Designing bespoke glasses – General Eyewear, London

Wednesday, April 19th 2017
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Note: General Eyewear now has a store in Soho as well as the Camden HQ - details here.

Choosing a block of acetate is not something I’d bet most people have done in their lives.

And it’s tricky. Looking at a slab of coloured plastic, and imagining how that will look as a pair of glasses, is very hard. (See examples from the General Eyewear archive below.)

There are parallels with picking a suit from a tiny swatch of wool.

But where with a suit you have to imagine how a pattern will look repeated and enlarged, with glasses you have to do the opposite - consider a piece of solid plastic and imagine what a 2-4mm cut-out will look.

I’d argue that it's actually harder than picking cloth.

Particularly when glasses inherently have more impact, being so close to your face and probably worn more frequently.

I’d also argue that if any suit is in a bold pattern or strong colour, you should try to see it made up before you commission it. The risk is too great, particularly on bespoke.

So you should definitely do so with a pair of glasses. Don’t just pick a piece of acetate. Pick from glasses that are already made up - and then at the most, consider other colours with the same pattern.

I've made that mistake before, and it felt like a real waste.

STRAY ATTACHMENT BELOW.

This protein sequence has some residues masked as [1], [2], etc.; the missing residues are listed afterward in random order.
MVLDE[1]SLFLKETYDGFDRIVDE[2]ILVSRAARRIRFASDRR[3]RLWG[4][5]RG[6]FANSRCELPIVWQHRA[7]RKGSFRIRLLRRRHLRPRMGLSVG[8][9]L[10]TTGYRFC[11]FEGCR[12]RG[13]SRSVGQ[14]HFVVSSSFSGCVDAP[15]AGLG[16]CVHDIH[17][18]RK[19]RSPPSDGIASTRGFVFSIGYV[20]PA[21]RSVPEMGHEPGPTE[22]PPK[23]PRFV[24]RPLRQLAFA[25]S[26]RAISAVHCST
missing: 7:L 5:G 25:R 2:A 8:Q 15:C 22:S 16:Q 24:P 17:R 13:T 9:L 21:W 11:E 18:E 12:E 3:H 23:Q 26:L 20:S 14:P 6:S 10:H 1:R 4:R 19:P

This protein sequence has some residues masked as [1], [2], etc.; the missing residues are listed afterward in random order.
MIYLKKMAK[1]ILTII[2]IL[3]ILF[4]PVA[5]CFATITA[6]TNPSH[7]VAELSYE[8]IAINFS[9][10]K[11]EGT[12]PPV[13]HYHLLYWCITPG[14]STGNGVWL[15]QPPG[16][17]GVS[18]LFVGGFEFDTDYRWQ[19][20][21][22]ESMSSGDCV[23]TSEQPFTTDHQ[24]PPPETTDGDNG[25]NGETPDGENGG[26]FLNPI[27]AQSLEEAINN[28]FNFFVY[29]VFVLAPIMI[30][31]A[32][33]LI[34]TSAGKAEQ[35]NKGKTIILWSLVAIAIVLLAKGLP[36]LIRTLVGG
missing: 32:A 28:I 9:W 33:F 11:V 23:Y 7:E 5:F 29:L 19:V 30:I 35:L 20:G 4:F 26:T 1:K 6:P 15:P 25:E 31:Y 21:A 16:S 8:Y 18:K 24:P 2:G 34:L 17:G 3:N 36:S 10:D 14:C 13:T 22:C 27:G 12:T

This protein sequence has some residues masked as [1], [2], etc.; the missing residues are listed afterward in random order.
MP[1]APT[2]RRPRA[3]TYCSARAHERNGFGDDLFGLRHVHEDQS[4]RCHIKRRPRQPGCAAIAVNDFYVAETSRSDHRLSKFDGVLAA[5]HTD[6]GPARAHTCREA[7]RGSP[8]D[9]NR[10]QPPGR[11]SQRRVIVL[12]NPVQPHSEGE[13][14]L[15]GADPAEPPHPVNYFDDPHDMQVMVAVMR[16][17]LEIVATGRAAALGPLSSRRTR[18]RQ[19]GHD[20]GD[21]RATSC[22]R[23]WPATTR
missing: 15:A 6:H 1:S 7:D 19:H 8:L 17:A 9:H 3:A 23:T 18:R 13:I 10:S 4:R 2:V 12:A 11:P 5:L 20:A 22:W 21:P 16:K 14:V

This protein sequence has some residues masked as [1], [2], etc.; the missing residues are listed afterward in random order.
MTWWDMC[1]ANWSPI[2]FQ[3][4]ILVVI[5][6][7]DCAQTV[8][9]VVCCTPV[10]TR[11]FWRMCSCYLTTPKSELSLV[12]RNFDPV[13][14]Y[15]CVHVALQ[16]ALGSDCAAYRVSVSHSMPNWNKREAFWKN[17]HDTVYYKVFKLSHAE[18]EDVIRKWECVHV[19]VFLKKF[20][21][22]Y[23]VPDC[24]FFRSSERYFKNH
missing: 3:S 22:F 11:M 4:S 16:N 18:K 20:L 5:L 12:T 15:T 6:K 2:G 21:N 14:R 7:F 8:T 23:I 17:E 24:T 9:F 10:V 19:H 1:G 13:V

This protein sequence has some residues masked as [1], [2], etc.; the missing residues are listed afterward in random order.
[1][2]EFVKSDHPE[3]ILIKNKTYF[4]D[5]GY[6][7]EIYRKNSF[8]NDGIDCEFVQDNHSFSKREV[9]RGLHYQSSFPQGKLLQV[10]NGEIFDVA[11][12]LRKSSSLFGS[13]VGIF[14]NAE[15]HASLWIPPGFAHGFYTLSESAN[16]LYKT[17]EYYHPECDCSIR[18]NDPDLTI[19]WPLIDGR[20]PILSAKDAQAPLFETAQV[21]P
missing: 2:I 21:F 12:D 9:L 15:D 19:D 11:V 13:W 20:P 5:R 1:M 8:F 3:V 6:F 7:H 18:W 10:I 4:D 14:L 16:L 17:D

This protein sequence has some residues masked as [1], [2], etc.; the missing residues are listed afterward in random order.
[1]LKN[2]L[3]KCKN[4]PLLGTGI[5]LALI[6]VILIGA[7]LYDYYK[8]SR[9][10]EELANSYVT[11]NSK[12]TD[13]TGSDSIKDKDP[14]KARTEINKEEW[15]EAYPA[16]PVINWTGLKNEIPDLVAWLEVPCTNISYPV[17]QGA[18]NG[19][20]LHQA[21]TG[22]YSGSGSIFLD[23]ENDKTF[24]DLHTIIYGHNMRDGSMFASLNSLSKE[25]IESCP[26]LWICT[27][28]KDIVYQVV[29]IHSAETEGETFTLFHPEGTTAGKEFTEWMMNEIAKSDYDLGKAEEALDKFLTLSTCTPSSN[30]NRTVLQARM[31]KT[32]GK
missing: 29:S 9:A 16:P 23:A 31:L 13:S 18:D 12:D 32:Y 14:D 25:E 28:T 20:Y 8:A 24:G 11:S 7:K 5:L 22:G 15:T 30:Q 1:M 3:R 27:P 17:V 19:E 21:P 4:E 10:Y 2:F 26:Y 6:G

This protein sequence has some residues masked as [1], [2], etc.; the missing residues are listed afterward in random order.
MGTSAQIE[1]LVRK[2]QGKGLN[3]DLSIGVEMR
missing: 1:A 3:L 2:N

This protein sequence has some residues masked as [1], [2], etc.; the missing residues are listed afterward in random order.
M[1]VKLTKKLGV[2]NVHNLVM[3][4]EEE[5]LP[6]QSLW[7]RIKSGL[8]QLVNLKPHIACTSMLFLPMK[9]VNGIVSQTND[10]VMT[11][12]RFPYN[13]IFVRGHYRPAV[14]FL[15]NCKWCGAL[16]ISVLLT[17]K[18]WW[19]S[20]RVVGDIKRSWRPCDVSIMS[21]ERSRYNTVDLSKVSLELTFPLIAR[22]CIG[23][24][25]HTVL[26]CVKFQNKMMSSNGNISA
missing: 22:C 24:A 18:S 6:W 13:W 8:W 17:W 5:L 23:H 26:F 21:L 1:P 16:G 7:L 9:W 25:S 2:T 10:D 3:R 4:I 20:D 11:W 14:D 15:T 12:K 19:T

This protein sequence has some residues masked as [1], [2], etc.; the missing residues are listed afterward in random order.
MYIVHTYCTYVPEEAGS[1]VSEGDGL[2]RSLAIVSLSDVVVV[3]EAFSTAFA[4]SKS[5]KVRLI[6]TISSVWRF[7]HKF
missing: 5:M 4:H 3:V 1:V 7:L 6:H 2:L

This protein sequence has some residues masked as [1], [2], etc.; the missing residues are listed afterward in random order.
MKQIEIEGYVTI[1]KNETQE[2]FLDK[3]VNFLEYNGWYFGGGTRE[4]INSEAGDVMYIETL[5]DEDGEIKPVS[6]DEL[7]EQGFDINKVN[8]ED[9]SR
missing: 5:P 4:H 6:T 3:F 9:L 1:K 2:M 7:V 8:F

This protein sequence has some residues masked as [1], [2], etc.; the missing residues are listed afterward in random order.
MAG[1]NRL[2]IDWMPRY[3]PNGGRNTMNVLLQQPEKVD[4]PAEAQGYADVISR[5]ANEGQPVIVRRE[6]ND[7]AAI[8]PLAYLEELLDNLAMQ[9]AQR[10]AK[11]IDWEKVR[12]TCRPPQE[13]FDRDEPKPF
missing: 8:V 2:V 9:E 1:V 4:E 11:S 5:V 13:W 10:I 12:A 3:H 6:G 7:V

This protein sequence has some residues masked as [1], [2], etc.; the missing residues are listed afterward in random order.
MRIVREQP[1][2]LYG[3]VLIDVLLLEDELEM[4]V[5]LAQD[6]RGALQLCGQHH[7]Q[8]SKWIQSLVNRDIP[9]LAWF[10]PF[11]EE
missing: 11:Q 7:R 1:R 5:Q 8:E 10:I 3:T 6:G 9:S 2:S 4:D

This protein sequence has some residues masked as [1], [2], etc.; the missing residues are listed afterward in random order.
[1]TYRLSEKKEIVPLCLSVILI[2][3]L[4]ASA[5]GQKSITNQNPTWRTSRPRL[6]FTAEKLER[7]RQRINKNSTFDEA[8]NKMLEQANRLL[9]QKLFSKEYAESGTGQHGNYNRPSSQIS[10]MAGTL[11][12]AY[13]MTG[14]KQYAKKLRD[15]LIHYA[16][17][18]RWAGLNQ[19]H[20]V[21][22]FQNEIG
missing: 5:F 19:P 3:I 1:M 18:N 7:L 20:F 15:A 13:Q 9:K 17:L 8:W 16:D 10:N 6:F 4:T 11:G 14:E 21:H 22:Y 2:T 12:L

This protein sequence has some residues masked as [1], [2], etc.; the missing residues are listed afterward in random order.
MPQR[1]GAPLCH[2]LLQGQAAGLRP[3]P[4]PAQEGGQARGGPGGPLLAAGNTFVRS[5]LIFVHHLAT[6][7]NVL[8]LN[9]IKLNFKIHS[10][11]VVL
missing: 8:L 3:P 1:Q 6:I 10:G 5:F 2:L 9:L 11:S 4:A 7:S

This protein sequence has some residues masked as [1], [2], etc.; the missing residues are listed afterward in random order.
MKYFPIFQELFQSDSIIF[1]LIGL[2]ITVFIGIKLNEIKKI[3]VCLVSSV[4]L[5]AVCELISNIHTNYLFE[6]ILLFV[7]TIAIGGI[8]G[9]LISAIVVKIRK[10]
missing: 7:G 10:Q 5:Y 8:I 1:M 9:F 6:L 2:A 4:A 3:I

With my bespoke glasses from General Eyewear, pictured above, I'd learned my lesson. 

I went to General Eyewear’s studio in Camden, and spent a good while browsing through their huge archive of styles - looking for inspiration both in terms of design and colour.

My idea (again, very conservative following previous mistakes) was to start from the basic, classic panto shape I love (I brought my normal pair with me) and vary it slightly.

So from the archive we found a slightly chopped-off panto frame, which I liked; a nose shape without any ‘keyhole’ section to it; and a third with slightly rounded arms.

These three were then combined into the style you can see here.

But the biggest change was the colour of the acetate.

I started off assuming I would merely go for a lighter-brown version of what I already had. But looking through the General Eyewear collection (all made up with acetates they had in stock) brought up lots of other ideas for colours.

In the end I went for the more grassy-yellow, more mottled shade.

I never would have picked it from an acetate plate; but seeing it made up gave me the confidence to pick it - and I’d very glad we did.

The final glasses need some work in terms of fit.

The arm length is perfect, but they are a little too tight at the back and the nose pads need some adjustment.

Fortunately, these are things General Eyewear can fix, given the material is acetate (a moldable plastic) rather than horn or anything more precious.

[Note: since the writing of this post, General Eyewear have introduced a much more involved, original-design bespoke service that starts at £650, while handmade ready-to-wear based on existing frames, with the option of a custom colour or finish, is £450]

The bespoke frames cost £450. They were entirely handmade in the UK.

Once a first bespoke frame has been made, General Eyewear can make subsequent pairs in the same design (with small tweaks or different materials) for £350.

For more on General Eyewear, see my post on them during our pop-up shop here.

I am wearing:

Photography: Jamie Ferguson @jkf_man

Taken during our pop-up shop on Savile Row last month, where General Eyewear featured.